Legal changes related to the amount of time reunification services are offered to birth parents mean significant changes in the way child welfare and adoptions services are provided. Under Concurrent Planning, DCFS is required to have both a parent reunification and a “back-up” permanent plan if reunification fails. Thus, the goal of DCFS is to develop prospective adoptive families as Permanency Planning Families to facilitate reunification between children and birth parents, while at the same time, being committed to providing a permanent home for children if reunification fails.
Other changes in the law include earlier assessment of children for adoption and the possibility of creating a voluntary Post Adoption Contact Agreement. This agreement allows the adoptive family to work out guidelines with relatives regarding visitation, contact, or the sharing of information about the child after the adoption finalizes.
Understanding the Dependency Process:
Court Hearing from Petition to Adoption Finalization
Most of the children adopted through DCFS are dependents of the juvenile court who entered the public child welfare system as a result of suspected child abuse, neglect, or maltreatment. Being familiar with the sequence and function of court hearings can help families see the child’s situation in the context of the bigger legal picture. This helps in understanding and developing realistic expectations about the adoption process.
This section provides an overview of the child dependency process and includes information about legal mandates that specifically affect adoptions as stated below:
“The purpose of the juvenile court is to secure for each minor under its jurisdiction such care and guidance, preferably in his own home, as will serve the spiritual, emotional, mental and physical welfare of the minor and the best interests of the State; to preserve and strengthen the minor’s family ties whenever possible, removing him from the custody of his parents only when necessary for his welfare or for the safety and protection of the public; and, when the minor is removed from his own family, to secure him custody, care and discipline as nearly as possible equivalent to that which should have been given by his parents”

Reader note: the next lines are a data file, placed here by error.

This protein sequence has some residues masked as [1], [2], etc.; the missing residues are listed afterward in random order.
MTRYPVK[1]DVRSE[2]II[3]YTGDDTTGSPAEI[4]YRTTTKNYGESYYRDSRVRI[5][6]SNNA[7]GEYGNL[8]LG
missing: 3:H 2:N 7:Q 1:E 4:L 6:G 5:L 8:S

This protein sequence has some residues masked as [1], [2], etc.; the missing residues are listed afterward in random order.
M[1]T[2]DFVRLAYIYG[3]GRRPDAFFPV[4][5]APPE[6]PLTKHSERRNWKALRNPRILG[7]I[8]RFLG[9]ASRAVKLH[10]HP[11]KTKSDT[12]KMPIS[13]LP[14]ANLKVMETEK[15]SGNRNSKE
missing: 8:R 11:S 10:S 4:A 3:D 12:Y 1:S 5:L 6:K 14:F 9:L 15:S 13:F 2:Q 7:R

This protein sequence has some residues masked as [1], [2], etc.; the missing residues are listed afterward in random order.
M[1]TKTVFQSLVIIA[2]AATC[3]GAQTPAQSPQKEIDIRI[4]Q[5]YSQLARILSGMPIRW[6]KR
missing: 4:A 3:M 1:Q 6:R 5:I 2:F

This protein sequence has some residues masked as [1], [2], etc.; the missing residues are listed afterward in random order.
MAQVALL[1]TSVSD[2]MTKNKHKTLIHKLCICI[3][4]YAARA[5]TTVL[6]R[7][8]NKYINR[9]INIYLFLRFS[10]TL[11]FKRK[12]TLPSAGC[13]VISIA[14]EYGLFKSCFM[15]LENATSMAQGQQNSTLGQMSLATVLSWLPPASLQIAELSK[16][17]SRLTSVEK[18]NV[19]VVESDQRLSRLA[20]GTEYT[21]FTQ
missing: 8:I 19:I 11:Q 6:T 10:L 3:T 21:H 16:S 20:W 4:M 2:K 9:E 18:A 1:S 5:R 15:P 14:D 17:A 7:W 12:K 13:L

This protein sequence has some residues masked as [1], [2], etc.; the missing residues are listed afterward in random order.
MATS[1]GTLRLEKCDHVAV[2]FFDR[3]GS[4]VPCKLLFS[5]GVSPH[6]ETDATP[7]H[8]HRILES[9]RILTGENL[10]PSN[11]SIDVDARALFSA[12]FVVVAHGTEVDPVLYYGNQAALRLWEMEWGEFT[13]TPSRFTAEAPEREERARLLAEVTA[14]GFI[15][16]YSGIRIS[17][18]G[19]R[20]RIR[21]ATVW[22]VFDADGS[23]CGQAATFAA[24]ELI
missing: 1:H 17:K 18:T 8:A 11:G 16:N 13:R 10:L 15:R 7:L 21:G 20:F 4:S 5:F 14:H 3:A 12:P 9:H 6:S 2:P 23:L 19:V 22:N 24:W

Source: CaliforniaWelfare and Institute Code, Section 202
Accused of Child Abuse
If you or a loved one have been accused of child abuse (right or wrong) you may want to contact a Los Angeles DCFS Attorney. Our lawyers have experience fighting against child protective services at the Monterey Park court house and against social workers who can lie about your case. If you need to defend yourself, you need a lawyer who has years of experience in the area of juvenile dependency law. If you need a criminal lawyer we may also help you find a lawyer to represent you in criminal court as well.
At RepresentYou, we hold our family law attorneys who specialize in Juvenile to very high standards to make sure you get the highest quality representation you. All of our lawyers have a minimum of two decades of expertise practicing family law, malpractice insurance, and no record of disciplinary action from the State Bar of California or any other bar association. We also grade our lawyers internally through client surveys and take any complaints or disputes extremely seriously.
Find a Los Angeles DCFS Lawyer
RepresentYou has broadened its services to offer lawyers in several different areas of family law we provide: Adoption lawyers, child custody lawyers, child Support lawyers, divorce lawyers and lawyers in other family law areas.
If it is best that a family law attorney handle your case, RepresentYou can arrange a free initial consultation with a lawyer in your area to discuss possible action. After this initial consultation, it is at your and your lawyer’s discretion whether or not to further pursue your family law case together.
You can contact us via our website 24 hrs a day, 7 days a week. RepresentYou has staff to assist you in English, Spanish, French and Portuguese. Give us a call toll-free at 1-888-973-7968 or submit your case online.